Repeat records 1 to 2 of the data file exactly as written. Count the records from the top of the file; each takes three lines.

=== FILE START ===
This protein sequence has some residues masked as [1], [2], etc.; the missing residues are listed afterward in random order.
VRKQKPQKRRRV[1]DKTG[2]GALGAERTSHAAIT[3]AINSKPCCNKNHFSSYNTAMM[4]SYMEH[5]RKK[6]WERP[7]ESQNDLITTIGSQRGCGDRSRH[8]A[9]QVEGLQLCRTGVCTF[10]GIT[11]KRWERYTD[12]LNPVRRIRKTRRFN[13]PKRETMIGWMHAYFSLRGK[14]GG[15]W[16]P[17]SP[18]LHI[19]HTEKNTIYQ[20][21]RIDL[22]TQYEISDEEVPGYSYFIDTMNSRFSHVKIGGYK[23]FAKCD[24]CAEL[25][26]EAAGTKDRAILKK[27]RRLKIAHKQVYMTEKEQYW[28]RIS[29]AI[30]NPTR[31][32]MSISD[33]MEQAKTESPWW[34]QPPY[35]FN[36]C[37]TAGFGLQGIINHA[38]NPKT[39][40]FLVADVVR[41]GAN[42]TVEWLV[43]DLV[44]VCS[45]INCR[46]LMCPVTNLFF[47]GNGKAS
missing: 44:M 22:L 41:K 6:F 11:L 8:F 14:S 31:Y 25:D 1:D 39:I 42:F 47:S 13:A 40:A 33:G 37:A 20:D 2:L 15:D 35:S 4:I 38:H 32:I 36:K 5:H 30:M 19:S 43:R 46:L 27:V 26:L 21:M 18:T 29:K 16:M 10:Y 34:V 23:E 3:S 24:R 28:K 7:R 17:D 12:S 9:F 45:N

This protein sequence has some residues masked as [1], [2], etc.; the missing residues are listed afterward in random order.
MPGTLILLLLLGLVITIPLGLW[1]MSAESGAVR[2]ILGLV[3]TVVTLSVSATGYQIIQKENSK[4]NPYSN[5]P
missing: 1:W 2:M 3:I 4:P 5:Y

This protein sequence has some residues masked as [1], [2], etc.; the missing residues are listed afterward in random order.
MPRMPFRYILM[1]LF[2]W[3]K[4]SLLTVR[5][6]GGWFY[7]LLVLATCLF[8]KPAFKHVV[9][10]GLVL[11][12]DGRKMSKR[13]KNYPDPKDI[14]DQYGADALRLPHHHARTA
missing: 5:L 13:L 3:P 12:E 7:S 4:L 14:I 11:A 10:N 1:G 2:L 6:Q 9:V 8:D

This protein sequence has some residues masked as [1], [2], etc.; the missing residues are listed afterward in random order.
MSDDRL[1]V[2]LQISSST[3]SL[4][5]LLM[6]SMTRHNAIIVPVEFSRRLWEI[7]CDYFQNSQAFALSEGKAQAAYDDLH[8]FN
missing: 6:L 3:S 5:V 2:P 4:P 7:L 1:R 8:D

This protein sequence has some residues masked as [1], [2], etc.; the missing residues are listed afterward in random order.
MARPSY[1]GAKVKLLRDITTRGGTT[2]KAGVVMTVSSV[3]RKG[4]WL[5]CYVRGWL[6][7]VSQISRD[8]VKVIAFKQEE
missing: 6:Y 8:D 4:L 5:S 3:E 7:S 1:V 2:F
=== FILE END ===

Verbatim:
This protein sequence has some residues masked as [1], [2], etc.; the missing residues are listed afterward in random order.
VRKQKPQKRRRV[1]DKTG[2]GALGAERTSHAAIT[3]AINSKPCCNKNHFSSYNTAMM[4]SYMEH[5]RKK[6]WERP[7]ESQNDLITTIGSQRGCGDRSRH[8]A[9]QVEGLQLCRTGVCTF[10]GIT[11]KRWERYTD[12]LNPVRRIRKTRRFN[13]PKRETMIGWMHAYFSLRGK[14]GG[15]W[16]P[17]SP[18]LHI[19]HTEKNTIYQ[20][21]RIDL[22]TQYEISDEEVPGYSYFIDTMNSRFSHVKIGGYK[23]FAKCD[24]CAEL[25][26]EAAGTKDRAILKK[27]RRLKIAHKQVYMTEKEQYW[28]RIS[29]AI[30]NPTR[31][32]MSISD[33]MEQAKTESPWW[34]QPPY[35]FN[36]C[37]TAGFGLQGIINHA[38]NPKT[39][40]FLVADVVR[41]GAN[42]TVEWLV[43]DLV[44]VCS[45]INCR[46]LMCPVTNLFF[47]GNGKAS
missing: 44:M 22:L 41:K 6:F 11:L 8:F 14:S 31:Y 25:D 1:D 39:I 42:F 47:S 13:A 40:A 33:G 37:A 20:D 2:L 15:D 35:S 4:I 38:H 32:I 36:K 5:H 30:M 19:S 43:R 46:L 27:V 26:L 21:M 18:T 29:K 16:M 10:Y 34:V 23:E 3:S 24:R 28:K 7:R 17:D 12:S 9:F 45:N

This protein sequence has some residues masked as [1], [2], etc.; the missing residues are listed afterward in random order.
MPGTLILLLLLGLVITIPLGLW[1]MSAESGAVR[2]ILGLV[3]TVVTLSVSATGYQIIQKENSK[4]NPYSN[5]P
missing: 1:W 2:M 3:I 4:P 5:Y